Currently I am waiting on Florida State and Texas. I have been accepted to USC and was rejected by the rest. Congrats on UCLA and Columbia, its quite an acheivement!

Personally, I go to school at Cornell University in Ithaca, NY and so naturally I love NYC and would prefer it to LA. I also worked at internships in both nyc and LA and still found NYC to be the greatest city on Earth (this also after studying abroad in Prague).

Good luck on your future decision, whatever you choose I am sure you can't go too wrong.

You might want to check out Film School Confidential (a book written a few years ago) it has some valuable information but is a bit outdated.


If you dont mind me asking, MiR and nichijin what were your stats to get into USC and UCLA? ( GPA, SAT..), because i want to see what my chances are or were your guy's portoflios very good? I hear USC doesnt accept portfolios, but instead they just want a list of projects.WTF?


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Posted April 18, 2006 12:12 AM
MiR --

Any chance you could put me in touch with your friend from UCLA? It would be nice if I could ask him a few questions directly. I have been doing that with a lot of current and previous students (none mentioned anything about politics).

I'm still torn between UCLA and Columbia, and am no closer to an answer. Except for a few lingering questions about the first, I feel I know the schools pretty well. We'll see.

Film Confidential was a great help, but yes it's outdated so I took everything in there with a pinch of salt. I also made it a point to visit most of the schools I applied to and speak to their students and faculty. Heck, I feel I can write a new edition of the book!

So will you go to USC?


New Member
Perry07 --

As an international student I never had to take the SAT's. Also, the school I last went to (University of Tokyo, Architecture) is on the letter system. I had an A average.

You're right, USC does not require or accept a portfolio and neither does UCLA. In fact the material UCLA asks for is even less (just a personal statement and story idea).

However, I did get the chance to submit a portfolio during the interview.

Hope this helps.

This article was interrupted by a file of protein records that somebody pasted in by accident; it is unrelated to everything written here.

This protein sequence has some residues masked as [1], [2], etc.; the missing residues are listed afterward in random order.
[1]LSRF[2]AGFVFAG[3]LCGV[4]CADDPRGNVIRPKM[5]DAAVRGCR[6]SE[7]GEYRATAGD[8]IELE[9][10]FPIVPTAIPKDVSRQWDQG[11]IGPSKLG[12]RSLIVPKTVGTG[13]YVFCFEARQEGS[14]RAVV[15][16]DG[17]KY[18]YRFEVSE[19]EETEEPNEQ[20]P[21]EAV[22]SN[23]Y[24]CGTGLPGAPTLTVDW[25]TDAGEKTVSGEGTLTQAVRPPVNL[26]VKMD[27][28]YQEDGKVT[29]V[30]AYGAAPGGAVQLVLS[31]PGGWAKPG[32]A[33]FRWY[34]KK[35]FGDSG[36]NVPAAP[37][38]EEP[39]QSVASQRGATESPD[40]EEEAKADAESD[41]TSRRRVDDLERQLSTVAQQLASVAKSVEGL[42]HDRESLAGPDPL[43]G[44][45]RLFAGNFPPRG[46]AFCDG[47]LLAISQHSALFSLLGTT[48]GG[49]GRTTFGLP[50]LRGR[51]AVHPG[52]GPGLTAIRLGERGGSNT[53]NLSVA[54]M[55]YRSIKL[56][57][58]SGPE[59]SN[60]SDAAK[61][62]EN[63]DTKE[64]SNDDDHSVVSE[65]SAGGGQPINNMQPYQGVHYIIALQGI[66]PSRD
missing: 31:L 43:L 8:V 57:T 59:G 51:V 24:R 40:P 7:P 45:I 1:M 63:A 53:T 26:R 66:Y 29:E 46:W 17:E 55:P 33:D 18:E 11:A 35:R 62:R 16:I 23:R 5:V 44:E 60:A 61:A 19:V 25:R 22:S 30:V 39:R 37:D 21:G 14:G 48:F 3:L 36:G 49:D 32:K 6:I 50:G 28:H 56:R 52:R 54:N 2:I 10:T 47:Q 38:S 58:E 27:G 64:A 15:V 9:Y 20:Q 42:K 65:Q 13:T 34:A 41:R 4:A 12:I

Hoeks- I did not study at FAMU, I studied at PCFE for a semester. Do not go there or reccomend it to anybody, it is a wanna be NYFA but worse. They just want your money. Though I did have a few teachers from FAMU, particularly one Michael Gahut - he was awesome, I think you mentioned having him once.

Perry07- I had a 3.5 at Cornell University, and a 1400 on the GRE. I've made 3 16mm films, written 5 short screen plays, and one feature length screenplay (for Honors consideration).

As for USC's portfolio list, it might have actually helped me seeing as how my actual films didn't get me in anywhere but USC. I assume the breadth of my experience helped vs. the quality of my work (at least for USC). I did work as an intern for Warner Bros and a postproduction house in NYC, so I had some experience but none after college which I think has been my greatest detriment. Had I been a few years removed from college I think I likely would have stood a better chance at some of the schools I applied to.

Nichijin- I am not sure if I will go to USC, I am still waiting on FSU. FSU seems to have about the same quality of equipment/resources at USC, just without the networking connections. However, FSU is very very cheap (and I'd get in-state tuition-though I'm not from Florida) and they pay for all film, processing costs--3 16mm films and 1 35mm thesis film (if your chosen). The perks of FSU will weigh heavily against the repuation of USC, we'll see what I decide but first I need to get in :).